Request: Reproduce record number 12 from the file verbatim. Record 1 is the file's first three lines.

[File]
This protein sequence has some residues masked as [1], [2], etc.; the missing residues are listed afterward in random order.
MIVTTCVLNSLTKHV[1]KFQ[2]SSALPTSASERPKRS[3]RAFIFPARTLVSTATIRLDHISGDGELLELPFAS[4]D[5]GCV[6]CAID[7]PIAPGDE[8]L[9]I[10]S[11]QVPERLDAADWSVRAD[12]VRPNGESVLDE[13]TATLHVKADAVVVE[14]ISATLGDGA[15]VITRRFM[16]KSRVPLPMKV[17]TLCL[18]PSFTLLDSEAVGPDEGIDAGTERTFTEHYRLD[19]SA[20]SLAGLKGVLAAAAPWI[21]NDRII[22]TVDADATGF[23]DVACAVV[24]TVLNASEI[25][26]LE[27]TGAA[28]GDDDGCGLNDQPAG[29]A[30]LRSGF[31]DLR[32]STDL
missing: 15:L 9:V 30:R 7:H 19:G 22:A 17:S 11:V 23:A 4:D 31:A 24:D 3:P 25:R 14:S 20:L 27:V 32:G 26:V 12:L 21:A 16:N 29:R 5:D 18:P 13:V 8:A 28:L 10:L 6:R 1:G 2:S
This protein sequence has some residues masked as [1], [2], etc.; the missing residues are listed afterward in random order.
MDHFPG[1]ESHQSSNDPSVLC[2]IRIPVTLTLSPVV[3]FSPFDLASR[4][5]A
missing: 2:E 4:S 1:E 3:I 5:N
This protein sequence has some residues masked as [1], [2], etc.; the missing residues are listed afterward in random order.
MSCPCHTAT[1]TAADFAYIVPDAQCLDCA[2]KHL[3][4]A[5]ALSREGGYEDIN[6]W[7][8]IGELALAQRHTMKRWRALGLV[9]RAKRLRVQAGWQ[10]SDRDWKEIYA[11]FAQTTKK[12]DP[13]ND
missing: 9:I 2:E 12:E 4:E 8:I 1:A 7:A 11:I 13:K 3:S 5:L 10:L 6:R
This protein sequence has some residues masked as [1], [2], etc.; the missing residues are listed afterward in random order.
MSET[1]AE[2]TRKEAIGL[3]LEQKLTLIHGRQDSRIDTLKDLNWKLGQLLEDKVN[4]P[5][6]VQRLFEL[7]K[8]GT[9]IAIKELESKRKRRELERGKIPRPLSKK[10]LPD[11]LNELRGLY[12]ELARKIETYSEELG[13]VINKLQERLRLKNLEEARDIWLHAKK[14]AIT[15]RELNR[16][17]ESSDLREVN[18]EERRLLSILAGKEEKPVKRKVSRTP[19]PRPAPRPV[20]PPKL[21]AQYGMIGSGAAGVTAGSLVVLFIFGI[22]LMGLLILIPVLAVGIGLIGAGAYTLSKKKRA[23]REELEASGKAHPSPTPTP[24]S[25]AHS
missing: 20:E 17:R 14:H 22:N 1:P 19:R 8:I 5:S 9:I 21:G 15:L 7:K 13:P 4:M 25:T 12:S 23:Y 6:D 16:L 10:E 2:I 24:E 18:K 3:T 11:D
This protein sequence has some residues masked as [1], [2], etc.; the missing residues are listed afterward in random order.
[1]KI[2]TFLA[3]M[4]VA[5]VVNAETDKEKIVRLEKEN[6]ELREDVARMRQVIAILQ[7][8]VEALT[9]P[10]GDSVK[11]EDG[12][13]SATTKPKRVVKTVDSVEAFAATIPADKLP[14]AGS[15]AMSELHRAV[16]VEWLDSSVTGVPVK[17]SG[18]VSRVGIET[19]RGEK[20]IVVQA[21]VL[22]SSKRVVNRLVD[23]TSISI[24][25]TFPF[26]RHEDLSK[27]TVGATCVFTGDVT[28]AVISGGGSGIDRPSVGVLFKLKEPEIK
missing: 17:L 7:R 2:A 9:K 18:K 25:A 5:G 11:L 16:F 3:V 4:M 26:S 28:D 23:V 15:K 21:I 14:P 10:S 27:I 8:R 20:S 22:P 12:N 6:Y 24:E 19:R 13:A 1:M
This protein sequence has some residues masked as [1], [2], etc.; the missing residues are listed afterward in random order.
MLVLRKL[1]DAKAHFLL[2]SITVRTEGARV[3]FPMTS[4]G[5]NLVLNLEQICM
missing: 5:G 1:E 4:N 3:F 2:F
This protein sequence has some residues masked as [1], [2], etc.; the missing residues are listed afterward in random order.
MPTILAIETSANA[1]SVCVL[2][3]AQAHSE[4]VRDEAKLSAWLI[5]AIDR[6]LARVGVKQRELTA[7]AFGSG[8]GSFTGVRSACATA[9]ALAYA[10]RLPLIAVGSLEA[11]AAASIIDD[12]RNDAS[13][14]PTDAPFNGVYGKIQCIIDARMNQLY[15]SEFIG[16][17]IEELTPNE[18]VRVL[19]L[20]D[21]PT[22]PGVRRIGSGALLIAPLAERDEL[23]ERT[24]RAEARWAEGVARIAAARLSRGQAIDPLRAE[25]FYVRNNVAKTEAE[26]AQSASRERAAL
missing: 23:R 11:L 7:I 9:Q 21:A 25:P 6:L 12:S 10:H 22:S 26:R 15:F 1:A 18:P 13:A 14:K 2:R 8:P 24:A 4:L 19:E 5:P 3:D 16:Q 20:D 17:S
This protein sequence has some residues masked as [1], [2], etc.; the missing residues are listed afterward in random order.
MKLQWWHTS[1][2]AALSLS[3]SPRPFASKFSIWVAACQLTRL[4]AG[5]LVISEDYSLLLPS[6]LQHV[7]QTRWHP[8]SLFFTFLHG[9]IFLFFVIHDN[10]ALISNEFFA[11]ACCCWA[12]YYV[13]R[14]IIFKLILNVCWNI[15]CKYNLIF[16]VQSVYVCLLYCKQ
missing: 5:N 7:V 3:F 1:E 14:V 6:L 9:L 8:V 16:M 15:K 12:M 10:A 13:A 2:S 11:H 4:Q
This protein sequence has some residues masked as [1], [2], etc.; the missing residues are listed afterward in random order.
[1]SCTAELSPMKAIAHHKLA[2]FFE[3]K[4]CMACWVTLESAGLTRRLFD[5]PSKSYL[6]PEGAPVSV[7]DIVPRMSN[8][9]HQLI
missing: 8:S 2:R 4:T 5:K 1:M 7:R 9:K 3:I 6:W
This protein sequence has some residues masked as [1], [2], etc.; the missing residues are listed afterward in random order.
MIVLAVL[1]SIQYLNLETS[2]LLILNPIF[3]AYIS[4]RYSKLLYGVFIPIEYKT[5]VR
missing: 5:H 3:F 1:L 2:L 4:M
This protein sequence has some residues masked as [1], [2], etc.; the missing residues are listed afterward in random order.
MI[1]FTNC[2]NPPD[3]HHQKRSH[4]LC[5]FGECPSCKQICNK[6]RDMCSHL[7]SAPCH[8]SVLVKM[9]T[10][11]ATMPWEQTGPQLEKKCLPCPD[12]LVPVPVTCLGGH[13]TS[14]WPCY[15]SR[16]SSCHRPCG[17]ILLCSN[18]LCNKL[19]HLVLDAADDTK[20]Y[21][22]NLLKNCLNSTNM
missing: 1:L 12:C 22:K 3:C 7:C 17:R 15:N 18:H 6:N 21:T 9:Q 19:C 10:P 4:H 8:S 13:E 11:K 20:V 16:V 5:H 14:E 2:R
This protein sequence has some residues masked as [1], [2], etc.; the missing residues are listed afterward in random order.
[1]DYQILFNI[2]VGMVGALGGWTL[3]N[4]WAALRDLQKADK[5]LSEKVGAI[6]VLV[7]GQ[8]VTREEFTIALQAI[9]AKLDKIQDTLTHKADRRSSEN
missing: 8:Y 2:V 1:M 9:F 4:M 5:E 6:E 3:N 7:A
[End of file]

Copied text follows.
This protein sequence has some residues masked as [1], [2], etc.; the missing residues are listed afterward in random order.
[1]DYQILFNI[2]VGMVGALGGWTL[3]N[4]WAALRDLQKADK[5]LSEKVGAI[6]VLV[7]GQ[8]VTREEFTIALQAI[9]AKLDKIQDTLTHKADRRSSEN
missing: 8:Y 2:V 1:M 9:F 4:M 5:E 6:E 3:N 7:A